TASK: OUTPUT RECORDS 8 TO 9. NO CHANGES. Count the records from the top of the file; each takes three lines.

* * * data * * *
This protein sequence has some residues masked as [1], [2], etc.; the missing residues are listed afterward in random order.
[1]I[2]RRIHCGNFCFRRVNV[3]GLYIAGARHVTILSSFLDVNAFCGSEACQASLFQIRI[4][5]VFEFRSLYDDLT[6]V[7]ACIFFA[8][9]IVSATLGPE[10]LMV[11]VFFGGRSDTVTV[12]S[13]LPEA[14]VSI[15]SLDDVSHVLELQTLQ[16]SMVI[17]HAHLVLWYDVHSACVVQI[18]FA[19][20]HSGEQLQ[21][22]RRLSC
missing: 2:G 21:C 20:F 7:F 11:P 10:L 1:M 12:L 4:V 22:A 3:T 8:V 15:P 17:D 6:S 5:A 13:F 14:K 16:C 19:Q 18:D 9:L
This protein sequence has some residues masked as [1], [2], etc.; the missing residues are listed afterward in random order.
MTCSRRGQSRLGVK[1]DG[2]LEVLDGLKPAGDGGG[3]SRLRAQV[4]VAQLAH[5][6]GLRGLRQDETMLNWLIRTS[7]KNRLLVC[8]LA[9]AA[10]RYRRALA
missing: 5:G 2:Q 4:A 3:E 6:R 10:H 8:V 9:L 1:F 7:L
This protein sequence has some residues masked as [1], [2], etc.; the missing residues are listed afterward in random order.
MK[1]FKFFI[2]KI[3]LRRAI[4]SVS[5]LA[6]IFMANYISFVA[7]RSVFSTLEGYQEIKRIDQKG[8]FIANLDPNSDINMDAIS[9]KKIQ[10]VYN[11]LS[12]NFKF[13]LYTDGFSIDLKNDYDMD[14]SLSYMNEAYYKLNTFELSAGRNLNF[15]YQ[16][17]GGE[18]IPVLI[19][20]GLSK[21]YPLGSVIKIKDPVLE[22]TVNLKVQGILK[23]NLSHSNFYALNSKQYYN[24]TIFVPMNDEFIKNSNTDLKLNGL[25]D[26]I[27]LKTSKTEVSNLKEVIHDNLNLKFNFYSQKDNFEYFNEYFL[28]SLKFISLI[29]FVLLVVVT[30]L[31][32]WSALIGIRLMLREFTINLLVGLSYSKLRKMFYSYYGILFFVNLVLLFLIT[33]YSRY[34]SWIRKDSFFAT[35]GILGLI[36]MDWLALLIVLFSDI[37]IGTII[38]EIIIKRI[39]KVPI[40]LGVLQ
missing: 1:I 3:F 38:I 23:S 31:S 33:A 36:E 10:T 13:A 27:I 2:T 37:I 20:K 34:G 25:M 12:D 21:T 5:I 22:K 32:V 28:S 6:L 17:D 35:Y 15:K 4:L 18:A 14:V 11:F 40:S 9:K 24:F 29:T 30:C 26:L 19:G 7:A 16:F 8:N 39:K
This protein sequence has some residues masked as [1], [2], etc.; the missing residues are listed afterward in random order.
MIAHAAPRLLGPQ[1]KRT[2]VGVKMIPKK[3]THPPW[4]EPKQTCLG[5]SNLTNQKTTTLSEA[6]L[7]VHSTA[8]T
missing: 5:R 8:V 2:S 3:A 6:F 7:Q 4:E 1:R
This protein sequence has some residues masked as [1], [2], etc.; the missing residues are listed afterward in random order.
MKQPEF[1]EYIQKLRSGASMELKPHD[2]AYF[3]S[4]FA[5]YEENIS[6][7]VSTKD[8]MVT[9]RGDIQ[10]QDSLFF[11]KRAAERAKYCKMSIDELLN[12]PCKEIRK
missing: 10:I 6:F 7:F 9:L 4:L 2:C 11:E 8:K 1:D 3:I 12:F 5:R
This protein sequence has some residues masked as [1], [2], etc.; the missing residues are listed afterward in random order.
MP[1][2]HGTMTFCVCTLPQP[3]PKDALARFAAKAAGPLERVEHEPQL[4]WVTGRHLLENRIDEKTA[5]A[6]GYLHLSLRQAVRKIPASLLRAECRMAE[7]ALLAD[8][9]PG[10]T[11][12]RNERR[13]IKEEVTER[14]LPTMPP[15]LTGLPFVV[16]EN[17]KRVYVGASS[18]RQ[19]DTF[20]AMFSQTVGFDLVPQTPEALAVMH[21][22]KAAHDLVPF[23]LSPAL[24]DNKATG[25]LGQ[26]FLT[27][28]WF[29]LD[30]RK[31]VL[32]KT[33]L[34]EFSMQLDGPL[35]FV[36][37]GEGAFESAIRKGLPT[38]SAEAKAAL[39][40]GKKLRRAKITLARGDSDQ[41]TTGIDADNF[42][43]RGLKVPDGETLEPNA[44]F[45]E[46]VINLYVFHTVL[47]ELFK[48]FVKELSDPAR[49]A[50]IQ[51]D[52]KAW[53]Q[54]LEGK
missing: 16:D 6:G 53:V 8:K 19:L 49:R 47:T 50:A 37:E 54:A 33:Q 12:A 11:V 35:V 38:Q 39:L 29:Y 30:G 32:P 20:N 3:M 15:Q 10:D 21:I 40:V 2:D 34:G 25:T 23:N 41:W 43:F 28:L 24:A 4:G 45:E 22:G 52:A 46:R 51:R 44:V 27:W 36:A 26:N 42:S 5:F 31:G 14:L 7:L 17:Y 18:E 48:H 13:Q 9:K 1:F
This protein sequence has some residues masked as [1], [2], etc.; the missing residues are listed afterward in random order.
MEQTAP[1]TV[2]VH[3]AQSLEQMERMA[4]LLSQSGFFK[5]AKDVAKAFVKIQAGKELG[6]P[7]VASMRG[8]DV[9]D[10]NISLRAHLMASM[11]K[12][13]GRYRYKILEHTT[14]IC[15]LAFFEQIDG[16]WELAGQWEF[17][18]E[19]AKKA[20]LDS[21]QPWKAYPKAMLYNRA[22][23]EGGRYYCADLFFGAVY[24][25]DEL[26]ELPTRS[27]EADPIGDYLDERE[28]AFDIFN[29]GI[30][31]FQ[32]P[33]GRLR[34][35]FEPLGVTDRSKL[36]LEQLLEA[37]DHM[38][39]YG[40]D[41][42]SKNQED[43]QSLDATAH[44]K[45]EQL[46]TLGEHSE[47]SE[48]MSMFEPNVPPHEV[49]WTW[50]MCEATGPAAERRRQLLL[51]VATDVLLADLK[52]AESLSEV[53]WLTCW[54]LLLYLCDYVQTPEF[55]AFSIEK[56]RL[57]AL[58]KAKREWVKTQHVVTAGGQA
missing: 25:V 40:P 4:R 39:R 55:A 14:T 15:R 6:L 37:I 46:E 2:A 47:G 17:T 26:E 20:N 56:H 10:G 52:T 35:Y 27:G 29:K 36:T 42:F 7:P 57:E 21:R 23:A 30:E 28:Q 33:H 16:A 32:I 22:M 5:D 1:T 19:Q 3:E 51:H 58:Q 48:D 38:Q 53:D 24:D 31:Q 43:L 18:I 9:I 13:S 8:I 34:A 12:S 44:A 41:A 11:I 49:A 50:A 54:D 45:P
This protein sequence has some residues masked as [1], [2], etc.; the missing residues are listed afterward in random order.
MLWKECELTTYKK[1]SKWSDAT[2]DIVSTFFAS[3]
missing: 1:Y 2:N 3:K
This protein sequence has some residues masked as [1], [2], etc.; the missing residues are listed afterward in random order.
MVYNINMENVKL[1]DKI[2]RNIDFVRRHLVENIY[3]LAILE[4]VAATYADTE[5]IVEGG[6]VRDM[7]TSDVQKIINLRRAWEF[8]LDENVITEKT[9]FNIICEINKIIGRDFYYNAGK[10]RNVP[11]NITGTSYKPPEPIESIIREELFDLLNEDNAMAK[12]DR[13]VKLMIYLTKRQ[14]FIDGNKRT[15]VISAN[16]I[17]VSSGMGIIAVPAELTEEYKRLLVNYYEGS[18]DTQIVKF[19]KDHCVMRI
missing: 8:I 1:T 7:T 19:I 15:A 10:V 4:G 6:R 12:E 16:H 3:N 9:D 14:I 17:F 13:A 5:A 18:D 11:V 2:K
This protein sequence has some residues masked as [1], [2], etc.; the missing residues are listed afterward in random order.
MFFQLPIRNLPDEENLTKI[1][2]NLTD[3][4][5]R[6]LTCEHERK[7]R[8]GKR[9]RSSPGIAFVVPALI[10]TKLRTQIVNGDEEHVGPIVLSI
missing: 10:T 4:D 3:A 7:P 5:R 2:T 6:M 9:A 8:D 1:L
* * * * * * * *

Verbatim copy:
This protein sequence has some residues masked as [1], [2], etc.; the missing residues are listed afterward in random order.
MLWKECELTTYKK[1]SKWSDAT[2]DIVSTFFAS[3]
missing: 1:Y 2:N 3:K
This protein sequence has some residues masked as [1], [2], etc.; the missing residues are listed afterward in random order.
MVYNINMENVKL[1]DKI[2]RNIDFVRRHLVENIY[3]LAILE[4]VAATYADTE[5]IVEGG[6]VRDM[7]TSDVQKIINLRRAWEF[8]LDENVITEKT[9]FNIICEINKIIGRDFYYNAGK[10]RNVP[11]NITGTSYKPPEPIESIIREELFDLLNEDNAMAK[12]DR[13]VKLMIYLTKRQ[14]FIDGNKRT[15]VISAN[16]I[17]VSSGMGIIAVPAELTEEYKRLLVNYYEGS[18]DTQIVKF[19]KDHCVMRI
missing: 8:I 1:T 7:T 19:I 15:A 10:V 4:G 6:R 12:E 16:H 3:N 9:D 14:I 17:F 13:A 5:A 18:D 11:V 2:K